Located on the river Main in south-central Germany, Frankfurt is usually known as being the financial heart of Germany – and Continental Europe, for that matter, since both the European Central Bank and the German Stock Exchange are located in Frankfurt.
But just because Frankfurt is synonymous with finance doesn't mean that there aren't things to do here for a sightseer or tourist.
Here are a handful of tourist-friendly things to do in Frankfurt that don't have anything to do with finance:
Römerberg is the main square in Frankfurt's historic Altstadt, or Old Town. Here you'll find picturesque old houses and the city's City Hall, which dates back to the early 1400s.
Goup Main Tower
In Frankfurt's futuristic skyline, the Main Tower is the only skyscraper open to the public. You can head up to the observation deck at 200 meters (656 feet) for 6.50 Euro (about $9 USD) to get a great view of the city.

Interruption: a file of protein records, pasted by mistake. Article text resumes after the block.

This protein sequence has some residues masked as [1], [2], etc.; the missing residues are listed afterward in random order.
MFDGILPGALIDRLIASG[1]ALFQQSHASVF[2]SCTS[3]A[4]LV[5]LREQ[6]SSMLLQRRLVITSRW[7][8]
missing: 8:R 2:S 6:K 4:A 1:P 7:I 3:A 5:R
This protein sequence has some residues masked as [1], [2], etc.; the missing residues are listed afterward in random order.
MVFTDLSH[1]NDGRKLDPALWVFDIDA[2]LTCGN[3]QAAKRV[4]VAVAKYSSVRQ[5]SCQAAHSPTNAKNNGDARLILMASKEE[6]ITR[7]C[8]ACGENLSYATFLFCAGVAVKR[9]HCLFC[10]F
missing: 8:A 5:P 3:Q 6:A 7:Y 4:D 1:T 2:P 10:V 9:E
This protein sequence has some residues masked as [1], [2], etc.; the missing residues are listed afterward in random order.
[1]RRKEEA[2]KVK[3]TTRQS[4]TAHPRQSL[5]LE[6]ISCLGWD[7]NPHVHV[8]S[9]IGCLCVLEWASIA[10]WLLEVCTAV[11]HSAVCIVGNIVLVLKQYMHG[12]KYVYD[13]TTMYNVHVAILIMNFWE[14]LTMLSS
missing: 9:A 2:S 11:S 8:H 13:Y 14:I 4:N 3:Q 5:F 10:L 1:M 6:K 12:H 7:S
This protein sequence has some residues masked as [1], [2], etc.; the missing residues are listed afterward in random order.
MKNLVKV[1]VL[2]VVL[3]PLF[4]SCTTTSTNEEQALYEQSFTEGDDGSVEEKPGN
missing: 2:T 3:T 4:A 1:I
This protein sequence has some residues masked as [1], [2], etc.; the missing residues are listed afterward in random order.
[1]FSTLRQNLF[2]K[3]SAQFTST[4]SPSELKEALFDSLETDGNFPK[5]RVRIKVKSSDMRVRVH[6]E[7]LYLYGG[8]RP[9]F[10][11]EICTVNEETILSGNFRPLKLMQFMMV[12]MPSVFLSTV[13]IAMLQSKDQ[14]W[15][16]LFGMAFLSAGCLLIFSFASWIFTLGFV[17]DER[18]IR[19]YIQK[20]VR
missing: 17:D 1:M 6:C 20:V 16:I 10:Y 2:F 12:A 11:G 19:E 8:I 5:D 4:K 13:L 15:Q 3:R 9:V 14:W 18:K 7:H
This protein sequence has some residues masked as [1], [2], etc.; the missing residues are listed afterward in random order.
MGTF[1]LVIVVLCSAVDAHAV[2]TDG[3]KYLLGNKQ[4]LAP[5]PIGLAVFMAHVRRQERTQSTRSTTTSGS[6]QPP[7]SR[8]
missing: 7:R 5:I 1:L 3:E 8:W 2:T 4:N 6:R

Frankfurt is famous for its Ebbelwoi – also known as Apfelwein or Apple Wine. It's basically a light alcoholic apple cider that is unique to the area around Frankfurt. There are actually apple cider taverns in the city – head to the Sachsenhausen neighborhood for some of the best and oldest ones (get there by crossing over the Main south of the Old Town). For something truly unique, hop on the Ebbelwoi tram – a special tram that circles that Old Town serving up wine and snacks.
Visit Goethe's birthplace
Frankfurt is the birthplace of German writer Johann Wolfgang von Goethe. Although the house was destroyed during WWII, it was fully restored with original furnishings thanks to the Goethe family and opened to the public in the 1950s. Today, the home is right next door to the Goethe Museum.
Go to a museum
Speaking of museums, Frankfurt has quite a few of them to visit. A lot of the city's museums are concentrated around “Museumsufer,” or the “Museum embankment” along the river Main. Here you can find museums dedicated to film, architecture, world cultures, fine art (the Städel Museum) and more. You also might want to check out the Senckenberg Museum of Natural History (the largest of of its kind in Germany), or the Museum of Modern Art (known for its artwork as well as its unique architecture). Have you been to Frankfurt? What else would you add to this list?